Recognition of the South Ossetian genocide is in the legal plane, - political scientist

Fri, 02/08/2019 - 14:02

The problem of recognition of the genocide of South Ossetians by Georgia in 1920 is exclusively in the legal plane. This position was made by the head of the RISI Caucasus Studies sector, Arthur Ataev.

According to the expert, now the representatives of South Ossetia must, in accordance with international law, prove that they had factual grounds.

As noted by Ataev , the genocide has long been recognized at the level of popular consciousness and historical work.

The State Duma Chairman Vyacheslav Volodin on Thursday gave an order, upon receipt of an appeal from the parliament of the Republic of South Ossetia to the Duma on the recognition of the genocide of South Ossetians in 1920 by Georgia, to submit it for consideration by the Duma Council.

"The State Duma paid attention to the statement of the South Ossetian Parliament on the recognition of the genocide of South Ossetians in 1920 by Georgia. At the next meeting of the State Duma Council, which includes the leadership of the Duma, heads of all political factions and chairmen of the committees, we will consider this appeal" Volodin told Russian reporters on Thursday.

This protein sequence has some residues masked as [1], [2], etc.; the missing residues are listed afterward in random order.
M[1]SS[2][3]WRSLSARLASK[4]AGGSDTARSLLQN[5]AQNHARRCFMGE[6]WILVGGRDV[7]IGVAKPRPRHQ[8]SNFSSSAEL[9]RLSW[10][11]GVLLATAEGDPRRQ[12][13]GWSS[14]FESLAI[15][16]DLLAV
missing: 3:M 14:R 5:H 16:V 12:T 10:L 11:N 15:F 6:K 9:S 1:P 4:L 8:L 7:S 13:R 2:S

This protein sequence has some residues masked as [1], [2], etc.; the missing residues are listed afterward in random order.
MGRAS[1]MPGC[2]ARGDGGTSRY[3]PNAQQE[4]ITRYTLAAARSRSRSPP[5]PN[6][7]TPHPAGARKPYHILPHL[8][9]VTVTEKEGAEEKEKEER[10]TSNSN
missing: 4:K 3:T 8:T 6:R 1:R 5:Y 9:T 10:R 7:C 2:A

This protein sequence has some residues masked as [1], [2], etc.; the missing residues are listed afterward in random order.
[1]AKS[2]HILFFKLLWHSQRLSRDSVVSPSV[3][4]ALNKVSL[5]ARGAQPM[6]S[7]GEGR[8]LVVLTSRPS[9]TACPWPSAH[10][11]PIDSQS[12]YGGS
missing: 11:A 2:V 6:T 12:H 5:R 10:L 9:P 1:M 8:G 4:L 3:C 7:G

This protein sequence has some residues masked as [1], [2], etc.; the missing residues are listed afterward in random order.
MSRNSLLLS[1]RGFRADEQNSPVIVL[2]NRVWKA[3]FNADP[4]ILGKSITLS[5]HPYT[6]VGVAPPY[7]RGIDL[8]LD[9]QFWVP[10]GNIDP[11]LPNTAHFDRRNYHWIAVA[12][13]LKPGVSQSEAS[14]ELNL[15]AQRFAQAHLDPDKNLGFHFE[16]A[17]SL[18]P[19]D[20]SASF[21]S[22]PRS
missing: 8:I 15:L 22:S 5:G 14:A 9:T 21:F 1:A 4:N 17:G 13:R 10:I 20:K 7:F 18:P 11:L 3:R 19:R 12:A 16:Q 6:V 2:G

South Ossetian parliamentarians sent an appeal to the Russian leadership on the recognition of the genocide of South Ossetians in 1920 by Georgian nationalists, to the State Duma and the Federation Council of the Federal Assembly of the Russian Federation, the website of the Parliament of the Republic of South Ossetia reported on August 1.

The text of the appeal indicates that the events of 1920 did not receive a proper assessment, the organizers and performers of the genocide against the Ossetians were not held accountable.

The document also notes that after South Ossetia declared its right to self-determination and accession to Soviet Russia, in June 1920, the Georgian government sent troops to suppress South Ossetia. "Most of the settlements of South Ossetia were destroyed by Georgian troops," the document says. It also notes that "several thousand people became victims, which, according to various estimates, amounted from 8 to 25 percent of its total number."

"In 1989-1992, Georgia again attempted ethnic cleansing of the Ossetian population, and in 2008 only the intervention of Russia, which forced Georgia to peace, prevented the complete extermination of the population of South Ossetia," the document says.

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